Medications made of human tissue have not been found in China, the country's Health Ministry said Tuesday after reports a day earlier that pills made from the flesh of dead babies were smuggled from China into South Korea.
Chinese authorities will conduct an investigation into reports that the capsules, allegedly made from aborted fetuses, were made in China, Deng Haihua, a spokesman for China's Health Ministry, said in a report from the state-run Xinhua news agency. Similar allegations were investigated in August, and nothing was found to substantiate them, he said.
Deng said China has strict regulations to ensure that such a thing could not occur.
According to a report in the Korea Times, 29 smugglers of "human-flesh capsules" have been arrested after trying to bring 11,000 pills into the country while disguised as tourists.
More than 35 cases and more than 17,000 pills have been found by customs authorities since August, the South Korean website Dong-A Ilbo reported.Â
The pills are taken by people who believe they may help increase stamina, forÂ rejuvenation or by terminal cancer patients, according to the South Korean reports.
South Korean customs officials said they are cracking down on an operation that is smuggling in pills from China made from the flesh of dead babies, according to Korean media reports.
Twenty-nine smugglers of "human-flesh capsules" have been arrested after trying to smuggle 11,000 pills into South Korea from China while disguised as tourists, according to The Korea Times.
â€śSome put herbs together in the capsules so that customs agents cannot distinguish the unique smell and color of the human-flesh capsules," a Korea Customs ServiceÂ officialÂ told the newspaper. "Others put the capsules in medicine containers to deceive inspectors."
The pills, which are taken by people who believe they may help increase stamina, forÂ rejuvenation or by terminal cancer patients, areÂ made of powder made from dried fetuses or dead babies, the customs office told the Korea Times.
More than 35 cases and more than 17,000 pills have been found by customs authorities since August of last year, the South Korean website Dong-A Ilbo reported.Â
South Korea's crackdown comes after a documentary calledÂ "Lee Yeong-donâ€™s Food X File" aired in April 2011, describing the smuggling of the capsules as well as harmful effects of the pills. The documentary claimed that tests done in South Korea and by KCS showed that the content of the pills they received was "99.7 percent identical with humans," China Daily reported.Â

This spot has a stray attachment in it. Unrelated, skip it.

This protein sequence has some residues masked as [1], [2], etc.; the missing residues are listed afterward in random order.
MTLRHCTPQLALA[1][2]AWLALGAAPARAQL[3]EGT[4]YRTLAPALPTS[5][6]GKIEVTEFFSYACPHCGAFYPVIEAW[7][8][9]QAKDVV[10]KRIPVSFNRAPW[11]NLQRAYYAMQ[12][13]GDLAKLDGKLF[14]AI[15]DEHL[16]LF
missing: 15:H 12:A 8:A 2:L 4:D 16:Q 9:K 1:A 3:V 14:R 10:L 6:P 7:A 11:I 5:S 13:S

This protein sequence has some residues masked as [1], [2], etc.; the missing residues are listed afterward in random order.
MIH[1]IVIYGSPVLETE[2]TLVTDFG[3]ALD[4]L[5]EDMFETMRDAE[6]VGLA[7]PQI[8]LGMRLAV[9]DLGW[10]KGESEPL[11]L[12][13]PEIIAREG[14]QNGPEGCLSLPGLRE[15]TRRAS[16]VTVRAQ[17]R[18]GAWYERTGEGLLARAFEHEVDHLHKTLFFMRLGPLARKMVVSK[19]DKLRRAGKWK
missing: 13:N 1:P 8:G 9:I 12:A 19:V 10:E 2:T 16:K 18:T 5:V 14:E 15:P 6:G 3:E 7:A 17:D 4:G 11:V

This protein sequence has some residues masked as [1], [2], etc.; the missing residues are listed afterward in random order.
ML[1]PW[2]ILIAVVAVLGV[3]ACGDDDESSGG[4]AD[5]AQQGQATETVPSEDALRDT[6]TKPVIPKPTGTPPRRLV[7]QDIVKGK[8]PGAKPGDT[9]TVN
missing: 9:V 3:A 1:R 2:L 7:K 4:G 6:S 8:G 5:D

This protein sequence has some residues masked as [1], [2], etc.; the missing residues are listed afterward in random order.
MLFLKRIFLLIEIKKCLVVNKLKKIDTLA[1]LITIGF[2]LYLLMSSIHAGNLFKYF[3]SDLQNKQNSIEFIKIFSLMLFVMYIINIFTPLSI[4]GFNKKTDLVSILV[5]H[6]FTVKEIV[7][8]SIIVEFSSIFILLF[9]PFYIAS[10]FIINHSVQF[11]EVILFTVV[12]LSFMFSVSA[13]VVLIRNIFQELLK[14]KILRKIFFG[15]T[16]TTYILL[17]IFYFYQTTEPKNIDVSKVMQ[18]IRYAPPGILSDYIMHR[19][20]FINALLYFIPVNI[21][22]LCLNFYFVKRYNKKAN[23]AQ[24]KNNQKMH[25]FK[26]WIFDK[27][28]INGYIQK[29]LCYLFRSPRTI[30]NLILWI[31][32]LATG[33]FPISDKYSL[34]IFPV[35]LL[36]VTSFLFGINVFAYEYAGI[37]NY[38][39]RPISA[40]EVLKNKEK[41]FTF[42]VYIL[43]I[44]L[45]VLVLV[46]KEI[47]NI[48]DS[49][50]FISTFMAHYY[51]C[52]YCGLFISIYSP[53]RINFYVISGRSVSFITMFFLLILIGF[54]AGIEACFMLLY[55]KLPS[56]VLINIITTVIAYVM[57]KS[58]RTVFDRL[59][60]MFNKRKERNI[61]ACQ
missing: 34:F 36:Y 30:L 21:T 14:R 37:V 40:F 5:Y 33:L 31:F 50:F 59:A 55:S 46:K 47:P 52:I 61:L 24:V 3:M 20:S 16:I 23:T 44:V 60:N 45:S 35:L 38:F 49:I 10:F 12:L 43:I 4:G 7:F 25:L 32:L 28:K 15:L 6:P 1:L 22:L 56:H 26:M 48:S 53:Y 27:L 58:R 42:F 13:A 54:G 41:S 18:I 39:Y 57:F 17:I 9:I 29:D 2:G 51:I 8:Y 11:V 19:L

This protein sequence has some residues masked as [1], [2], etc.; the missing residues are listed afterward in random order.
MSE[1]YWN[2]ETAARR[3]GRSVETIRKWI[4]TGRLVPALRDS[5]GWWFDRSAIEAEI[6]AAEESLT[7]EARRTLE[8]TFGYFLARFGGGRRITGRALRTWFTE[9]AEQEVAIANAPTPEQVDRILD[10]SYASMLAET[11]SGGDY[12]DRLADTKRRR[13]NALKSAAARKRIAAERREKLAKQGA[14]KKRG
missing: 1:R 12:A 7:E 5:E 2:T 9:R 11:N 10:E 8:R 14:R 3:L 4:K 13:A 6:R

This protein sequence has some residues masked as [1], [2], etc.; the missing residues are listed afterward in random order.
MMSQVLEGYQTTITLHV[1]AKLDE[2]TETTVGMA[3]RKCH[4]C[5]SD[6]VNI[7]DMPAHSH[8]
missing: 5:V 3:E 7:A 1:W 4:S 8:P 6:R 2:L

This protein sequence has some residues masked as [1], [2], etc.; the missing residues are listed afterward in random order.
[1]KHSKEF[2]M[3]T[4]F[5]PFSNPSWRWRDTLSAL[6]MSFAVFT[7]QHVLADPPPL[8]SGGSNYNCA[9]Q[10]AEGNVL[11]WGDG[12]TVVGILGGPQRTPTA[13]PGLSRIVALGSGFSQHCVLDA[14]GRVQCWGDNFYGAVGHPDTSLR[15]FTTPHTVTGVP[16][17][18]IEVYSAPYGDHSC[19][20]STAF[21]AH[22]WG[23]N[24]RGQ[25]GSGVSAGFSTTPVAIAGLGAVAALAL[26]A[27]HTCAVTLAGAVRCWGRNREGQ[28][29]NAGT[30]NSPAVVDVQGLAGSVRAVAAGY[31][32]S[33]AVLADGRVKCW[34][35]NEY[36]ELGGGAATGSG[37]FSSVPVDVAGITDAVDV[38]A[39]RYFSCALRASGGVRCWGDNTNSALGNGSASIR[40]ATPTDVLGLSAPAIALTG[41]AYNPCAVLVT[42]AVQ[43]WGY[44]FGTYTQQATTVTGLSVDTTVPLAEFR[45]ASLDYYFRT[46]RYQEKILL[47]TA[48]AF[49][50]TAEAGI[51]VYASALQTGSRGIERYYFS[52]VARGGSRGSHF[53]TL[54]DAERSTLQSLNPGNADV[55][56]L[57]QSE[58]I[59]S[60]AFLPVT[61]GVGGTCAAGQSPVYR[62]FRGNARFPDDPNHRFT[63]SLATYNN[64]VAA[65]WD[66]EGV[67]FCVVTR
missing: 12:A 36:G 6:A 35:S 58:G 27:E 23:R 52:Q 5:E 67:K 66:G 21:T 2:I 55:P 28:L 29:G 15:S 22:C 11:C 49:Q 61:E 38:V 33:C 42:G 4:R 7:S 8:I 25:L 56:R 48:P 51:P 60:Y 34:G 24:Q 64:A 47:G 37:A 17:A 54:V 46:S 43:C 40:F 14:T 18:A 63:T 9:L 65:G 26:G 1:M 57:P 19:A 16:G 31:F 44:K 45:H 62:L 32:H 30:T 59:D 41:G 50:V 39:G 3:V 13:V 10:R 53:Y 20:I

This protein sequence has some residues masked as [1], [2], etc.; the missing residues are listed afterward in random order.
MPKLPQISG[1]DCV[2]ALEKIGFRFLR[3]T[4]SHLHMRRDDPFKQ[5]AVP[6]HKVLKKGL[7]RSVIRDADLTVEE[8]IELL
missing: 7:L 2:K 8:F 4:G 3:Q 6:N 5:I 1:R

The documentary team went to China, where they found andÂ shot video of a hospital that sold materials, according to China Daily. Chinese officials said they have strict rules forbidding the sale of placentas or any medical waste.
The Ministry of Health began investigating the issue after the documentary.
"Since human flesh capsules are confirmed to contain ingredients lethal to humans, including super bacteria, we will preemptively curb their smuggling at borders to protect public health," a customs official told Dong-A Ilbo.
The website reported the capsules were being smuggled from northeastern China after requests from buyers in South Korea.
But now, Korean officials said, they will be putting in effect a significant number of measures to try to stem the smuggling of the pills.
Customs officials will be even more diligent in checking belongings of international travelers as well as global mail, Dong-A Ilbo reported. That includes opening packages and "checking all capsules and powder made from unknown substances" and labeled drugs that come from China.
North Korea has been busy for the past week, trying to jam the navigation signals going to civilian aircraft over South Korea, according to reports in South Korean media.
Through Wednesday afternoon, the GPS satellite signals to more than 250 aircraft have been affected, the Chosun Ilbo reported, citing South Korea's Land, Transport and Maritime Affairs Ministry.
Planes from Korean Air, Japan Airlines, FedEx, Cathay Pacific and Thai Airways have been affected, Bloomberg news reported, citing the Land Ministry.
The jamming began April 28, according to a report from Dong-A Ilbo.